## Sunday, July 8, 2012

### Math is Everywhere: Storybook Edition

As the mother of a narrative-driven first grader, I have become a huge fan of the math storybooks out there.  I wish there had been more of them when I was a kid.  My daughter and I love books written by or supported by Marilyn Burns, like One Hungry Cat by Joanne Rocklin (it's about division).  I also like Loreen Leedy's books, on all sorts of math topics, and the Math Start series as well.  Our favorites are probably all the books in the Sir Circumference Series.

On the other hand, we've really enjoyed learning math by finding it wherever we are and in whatever we're doing.  Since about February we've been paying attention to our physical world and finding as many different examples of geometry in our lives as we can.  It's quite stunning how beautiful and full of math even a city sidewalk can be if you have your math glasses on.

Back in May I wanted to start looking for spirals but only found two examples.  One in a garden and one in our local playground.  Long story short, at some point my daughter picked up on the spiral thing and started pointing them out, only to have me say, "No, those are actually concentric circles," which then lead to a few days of clarification about what a spiral is and isn't.

Now she sees them everywhere!  We're a team, her and I.  It's really fun that things we have taken for granted all our lives suddenly have a new dimension. Which is why, I think, that a recent return to reading familiar picture books from our home library made me notice math in otherwise non-mathy books.  Here are some examples.  Maybe you have more?

In Ezra Jack Keats' The Snowy Day, cut paper illustrations show math from the very first pages.  In addition to great spatial vocabulary (up and down the hills, tracks in the snow, on top of, snowballs flying over the boy's head) patterns abound. Check out this wallpaper -- I love how the pattern units are so different from each other, and yet the overall pattern is so regular:

Parallel lines made by sticks and feet and gates:

The foot prints alternate:

I love this grid pattern in the mother's dress, and it's not just a color pattern.  If you look closely there's another attribute of shading (solid and striped):

This background is a great example of 'scattered' like in a scatter plot.  Which section has more dots, and which has less?  How do you know:

In nature, every snowflake has the same structure yet each one is different from every other snowflake.  That's not exactly the case here.  How many different kinds of snowflakes can you find?  How are they different and how are they the same?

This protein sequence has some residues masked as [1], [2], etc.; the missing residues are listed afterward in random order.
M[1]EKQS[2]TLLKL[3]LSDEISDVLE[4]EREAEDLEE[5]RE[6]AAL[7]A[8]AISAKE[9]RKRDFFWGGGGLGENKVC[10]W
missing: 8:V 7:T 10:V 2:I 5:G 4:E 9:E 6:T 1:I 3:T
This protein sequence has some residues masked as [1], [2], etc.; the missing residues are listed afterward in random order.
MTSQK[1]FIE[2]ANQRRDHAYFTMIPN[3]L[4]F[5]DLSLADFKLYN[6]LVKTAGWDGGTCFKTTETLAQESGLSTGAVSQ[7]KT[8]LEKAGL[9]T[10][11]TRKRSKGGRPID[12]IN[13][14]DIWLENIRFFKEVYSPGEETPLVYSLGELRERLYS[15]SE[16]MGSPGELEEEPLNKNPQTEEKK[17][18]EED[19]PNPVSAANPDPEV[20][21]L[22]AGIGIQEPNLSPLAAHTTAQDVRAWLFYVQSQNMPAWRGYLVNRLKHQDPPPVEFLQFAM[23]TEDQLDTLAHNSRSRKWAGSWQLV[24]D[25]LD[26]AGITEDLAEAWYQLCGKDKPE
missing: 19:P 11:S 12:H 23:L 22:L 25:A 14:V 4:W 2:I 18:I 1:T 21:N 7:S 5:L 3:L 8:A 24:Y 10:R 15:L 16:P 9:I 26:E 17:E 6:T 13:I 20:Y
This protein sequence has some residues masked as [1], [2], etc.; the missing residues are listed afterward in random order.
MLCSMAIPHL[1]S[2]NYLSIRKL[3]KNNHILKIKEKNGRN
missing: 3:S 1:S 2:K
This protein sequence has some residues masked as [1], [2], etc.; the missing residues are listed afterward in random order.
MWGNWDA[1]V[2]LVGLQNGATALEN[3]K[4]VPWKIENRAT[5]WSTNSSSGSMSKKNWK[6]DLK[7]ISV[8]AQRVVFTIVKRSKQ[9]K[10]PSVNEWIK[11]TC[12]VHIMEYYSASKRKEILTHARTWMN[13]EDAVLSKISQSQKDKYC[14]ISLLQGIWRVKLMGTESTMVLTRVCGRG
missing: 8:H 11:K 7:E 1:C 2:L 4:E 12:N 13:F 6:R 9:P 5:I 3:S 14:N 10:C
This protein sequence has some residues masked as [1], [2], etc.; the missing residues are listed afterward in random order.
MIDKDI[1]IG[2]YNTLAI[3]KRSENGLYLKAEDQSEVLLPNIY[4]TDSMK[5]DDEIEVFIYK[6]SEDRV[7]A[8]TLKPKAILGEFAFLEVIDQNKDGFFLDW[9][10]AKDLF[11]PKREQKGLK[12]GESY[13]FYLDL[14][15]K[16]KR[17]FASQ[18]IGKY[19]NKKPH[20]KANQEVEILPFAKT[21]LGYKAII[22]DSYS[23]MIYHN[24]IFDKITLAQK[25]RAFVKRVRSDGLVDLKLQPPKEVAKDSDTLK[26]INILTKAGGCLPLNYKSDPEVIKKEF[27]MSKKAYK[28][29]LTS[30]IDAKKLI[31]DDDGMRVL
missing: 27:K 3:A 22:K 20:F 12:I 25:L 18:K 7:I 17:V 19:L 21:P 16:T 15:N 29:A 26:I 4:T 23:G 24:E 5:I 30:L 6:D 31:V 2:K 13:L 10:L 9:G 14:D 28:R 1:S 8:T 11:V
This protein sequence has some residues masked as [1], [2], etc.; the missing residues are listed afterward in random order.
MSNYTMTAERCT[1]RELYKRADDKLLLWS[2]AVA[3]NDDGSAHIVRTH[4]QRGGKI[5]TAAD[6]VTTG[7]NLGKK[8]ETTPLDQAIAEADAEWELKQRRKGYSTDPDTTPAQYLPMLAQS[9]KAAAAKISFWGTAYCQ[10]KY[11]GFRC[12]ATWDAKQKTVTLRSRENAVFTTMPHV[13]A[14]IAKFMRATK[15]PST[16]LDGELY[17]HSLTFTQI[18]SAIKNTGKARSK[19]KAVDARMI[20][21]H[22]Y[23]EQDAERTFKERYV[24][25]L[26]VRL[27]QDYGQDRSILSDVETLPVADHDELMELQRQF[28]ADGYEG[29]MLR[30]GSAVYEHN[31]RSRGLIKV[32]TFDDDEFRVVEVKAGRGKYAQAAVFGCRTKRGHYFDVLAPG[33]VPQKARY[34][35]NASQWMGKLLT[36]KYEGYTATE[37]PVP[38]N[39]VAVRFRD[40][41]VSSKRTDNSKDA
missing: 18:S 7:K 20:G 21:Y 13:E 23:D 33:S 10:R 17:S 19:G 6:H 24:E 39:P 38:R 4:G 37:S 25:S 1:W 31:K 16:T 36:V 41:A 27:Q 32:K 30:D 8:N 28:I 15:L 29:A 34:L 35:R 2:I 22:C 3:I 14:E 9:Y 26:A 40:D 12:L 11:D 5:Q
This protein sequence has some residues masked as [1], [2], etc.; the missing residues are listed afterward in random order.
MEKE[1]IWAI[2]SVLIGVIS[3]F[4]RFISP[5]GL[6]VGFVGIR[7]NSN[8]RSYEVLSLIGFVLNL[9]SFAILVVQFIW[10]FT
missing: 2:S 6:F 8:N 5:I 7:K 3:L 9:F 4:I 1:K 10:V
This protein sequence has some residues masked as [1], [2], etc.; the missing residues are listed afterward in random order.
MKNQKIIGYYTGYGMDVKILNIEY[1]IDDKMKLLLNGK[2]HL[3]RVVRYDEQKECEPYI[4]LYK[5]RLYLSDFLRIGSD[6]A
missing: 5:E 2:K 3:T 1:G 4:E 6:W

Caps for Sale by Esphyr Slobodkina is another classic picture book and also full of pattern and sequencing.  In my summer work recently, and also from years of work in my residencies, it's clear to me that children don't have enough experience identifying patterns and sequences in different contexts.

"First he had on his own checked cap, then a bunch of gray caps, then a bunch of brown caps..."

I imagine that none of this is new news, but with my new math eyes if I ever have the opportunity to read this book to a three or four year old again I will probably pause the story after the monkeys throw down all the caps and see if the child can tell me the order the caps should be in when the peddler puts them back on.  And then have fun dressing up with our own hats!

One final book, for now, is our beloved Llama Llama Red Pajama book by Anna Dewdney.  I still remember leaving early one morning for work when my kid was 22 months old and having her look up at me reprovingly and quote the line:  "Llama llama red pajama, waiting waiting for her mama..."  Sniff.

Anyhow, when you first open up the cover you see an incredible variety of painted squares that show up again on little llama's quilt.  Look at all those colors!  And the patterns?  Some are circles some are lines, but there are differences.  Can you tell me what they are?

My eye was also drawn to the shapes in the doors, windows and railings within the illustrations.  This story is so engaging that you may not want to interrupt the rhythmic, rhyming flow to discuss this stuff, but...if you're going to make comments about the wonderful illustrations anyhow, a few math themed comments like "Oh, look here!  I just noticed..." would fit in seamlessly.

I think that any time a teacher or parent can share a discovery in the moment with a child or a group of children that there's potential for learning and understanding that might not be available otherwise.  I'm not saying that this approach is better than other approaches to teaching and learning out there, not at all.  But, I think that being in 'discovery mode' is a crucial piece of the learning puzzle.   My own program Math in Your Feet is one example of structured 'discovery' that includes a variety of approaches to learning (discussion, teacher led, student led, observation, writing, directing, group work, individual work, etc.)

So, now I'm curious what other books are out there that have this kind of 'hidden' math?  I just thought of one more book: My daughter listened to the novel Half Magic on CD back in the fall.  The kids find a charm that gives them half their wish, and they quickly learn to wish for twice as much as they want.  It's fabulous.

What other kinds of books have this kind of hidden math?  I'd love to hear your ideas!

p.s.  If it's not already clear, I am not financially involved in any of the books I've mentioned or trying to make money with the use of these images.  This blog is about sharing ideas and thoughts only.